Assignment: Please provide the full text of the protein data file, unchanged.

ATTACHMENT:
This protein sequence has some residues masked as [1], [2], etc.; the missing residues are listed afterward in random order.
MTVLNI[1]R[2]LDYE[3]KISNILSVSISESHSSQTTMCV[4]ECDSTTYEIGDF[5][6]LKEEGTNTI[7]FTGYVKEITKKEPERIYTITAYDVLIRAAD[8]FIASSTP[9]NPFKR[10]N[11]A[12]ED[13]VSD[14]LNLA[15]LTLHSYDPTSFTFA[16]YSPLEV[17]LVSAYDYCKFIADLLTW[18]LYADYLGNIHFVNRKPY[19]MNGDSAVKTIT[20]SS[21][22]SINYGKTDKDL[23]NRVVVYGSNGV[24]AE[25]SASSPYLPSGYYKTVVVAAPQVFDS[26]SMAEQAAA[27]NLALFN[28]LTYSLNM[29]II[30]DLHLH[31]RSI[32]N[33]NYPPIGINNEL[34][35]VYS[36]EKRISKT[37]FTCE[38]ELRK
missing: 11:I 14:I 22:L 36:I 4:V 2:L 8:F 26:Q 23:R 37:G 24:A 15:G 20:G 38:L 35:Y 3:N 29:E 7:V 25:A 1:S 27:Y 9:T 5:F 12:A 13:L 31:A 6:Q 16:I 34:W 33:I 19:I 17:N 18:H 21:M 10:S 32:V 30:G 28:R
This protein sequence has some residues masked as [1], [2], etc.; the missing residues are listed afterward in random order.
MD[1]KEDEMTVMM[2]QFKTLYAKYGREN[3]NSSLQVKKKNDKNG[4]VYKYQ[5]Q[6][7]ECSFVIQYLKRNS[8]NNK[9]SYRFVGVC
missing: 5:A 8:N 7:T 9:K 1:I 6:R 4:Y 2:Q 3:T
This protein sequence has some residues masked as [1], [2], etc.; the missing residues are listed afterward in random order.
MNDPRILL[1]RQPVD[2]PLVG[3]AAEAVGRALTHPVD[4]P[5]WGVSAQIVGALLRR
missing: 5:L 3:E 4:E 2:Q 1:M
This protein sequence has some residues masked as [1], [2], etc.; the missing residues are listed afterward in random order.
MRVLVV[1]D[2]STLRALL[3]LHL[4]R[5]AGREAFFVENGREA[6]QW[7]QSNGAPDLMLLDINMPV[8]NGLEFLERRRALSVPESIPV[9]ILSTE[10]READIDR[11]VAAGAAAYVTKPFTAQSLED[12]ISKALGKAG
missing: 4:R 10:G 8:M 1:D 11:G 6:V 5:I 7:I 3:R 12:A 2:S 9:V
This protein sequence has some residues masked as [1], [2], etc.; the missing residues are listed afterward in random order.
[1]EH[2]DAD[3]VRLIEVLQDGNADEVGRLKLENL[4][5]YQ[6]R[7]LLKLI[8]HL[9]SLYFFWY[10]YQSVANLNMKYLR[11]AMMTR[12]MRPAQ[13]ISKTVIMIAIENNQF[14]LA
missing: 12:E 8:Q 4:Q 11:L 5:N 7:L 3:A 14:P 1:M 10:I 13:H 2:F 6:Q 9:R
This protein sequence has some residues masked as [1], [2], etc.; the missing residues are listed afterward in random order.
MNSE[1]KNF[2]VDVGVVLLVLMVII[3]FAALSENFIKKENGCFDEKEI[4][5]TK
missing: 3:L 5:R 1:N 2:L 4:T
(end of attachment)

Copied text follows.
This protein sequence has some residues masked as [1], [2], etc.; the missing residues are listed afterward in random order.
MTVLNI[1]R[2]LDYE[3]KISNILSVSISESHSSQTTMCV[4]ECDSTTYEIGDF[5][6]LKEEGTNTI[7]FTGYVKEITKKEPERIYTITAYDVLIRAAD[8]FIASSTP[9]NPFKR[10]N[11]A[12]ED[13]VSD[14]LNLA[15]LTLHSYDPTSFTFA[16]YSPLEV[17]LVSAYDYCKFIADLLTW[18]LYADYLGNIHFVNRKPY[19]MNGDSAVKTIT[20]SS[21][22]SINYGKTDKDL[23]NRVVVYGSNGV[24]AE[25]SASSPYLPSGYYKTVVVAAPQVFDS[26]SMAEQAAA[27]NLALFN[28]LTYSLNM[29]II[30]DLHLH[31]RSI[32]N[33]NYPPIGINNEL[34][35]VYS[36]EKRISKT[37]FTCE[38]ELRK
missing: 11:I 14:I 22:L 36:I 4:V 2:L 8:F 26:Q 23:R 37:G 24:A 15:G 20:G 38:L 35:Y 3:N 29:E 7:V 25:A 1:S 27:Y 9:T 5:F 12:A 13:L 31:A 6:Q 16:I 34:W 33:I 19:I 17:N 18:H 21:M 10:S 32:V 30:G 28:R
This protein sequence has some residues masked as [1], [2], etc.; the missing residues are listed afterward in random order.
MD[1]KEDEMTVMM[2]QFKTLYAKYGREN[3]NSSLQVKKKNDKNG[4]VYKYQ[5]Q[6][7]ECSFVIQYLKRNS[8]NNK[9]SYRFVGVC
missing: 5:A 8:N 7:T 9:K 1:I 6:R 4:Y 2:Q 3:T
This protein sequence has some residues masked as [1], [2], etc.; the missing residues are listed afterward in random order.
MNDPRILL[1]RQPVD[2]PLVG[3]AAEAVGRALTHPVD[4]P[5]WGVSAQIVGALLRR
missing: 5:L 3:E 4:E 2:Q 1:M
This protein sequence has some residues masked as [1], [2], etc.; the missing residues are listed afterward in random order.
MRVLVV[1]D[2]STLRALL[3]LHL[4]R[5]AGREAFFVENGREA[6]QW[7]QSNGAPDLMLLDINMPV[8]NGLEFLERRRALSVPESIPV[9]ILSTE[10]READIDR[11]VAAGAAAYVTKPFTAQSLED[12]ISKALGKAG
missing: 4:R 10:G 8:M 1:D 11:G 6:V 5:I 7:I 3:R 12:A 2:S 9:V
This protein sequence has some residues masked as [1], [2], etc.; the missing residues are listed afterward in random order.
[1]EH[2]DAD[3]VRLIEVLQDGNADEVGRLKLENL[4][5]YQ[6]R[7]LLKLI[8]HL[9]SLYFFWY[10]YQSVANLNMKYLR[11]AMMTR[12]MRPAQ[13]ISKTVIMIAIENNQF[14]LA
missing: 12:E 8:Q 4:Q 11:L 5:N 7:L 3:A 14:P 1:M 10:I 13:H 2:F 6:Q 9:R
This protein sequence has some residues masked as [1], [2], etc.; the missing residues are listed afterward in random order.
MNSE[1]KNF[2]VDVGVVLLVLMVII[3]FAALSENFIKKENGCFDEKEI[4][5]TK
missing: 3:L 5:R 1:N 2:L 4:T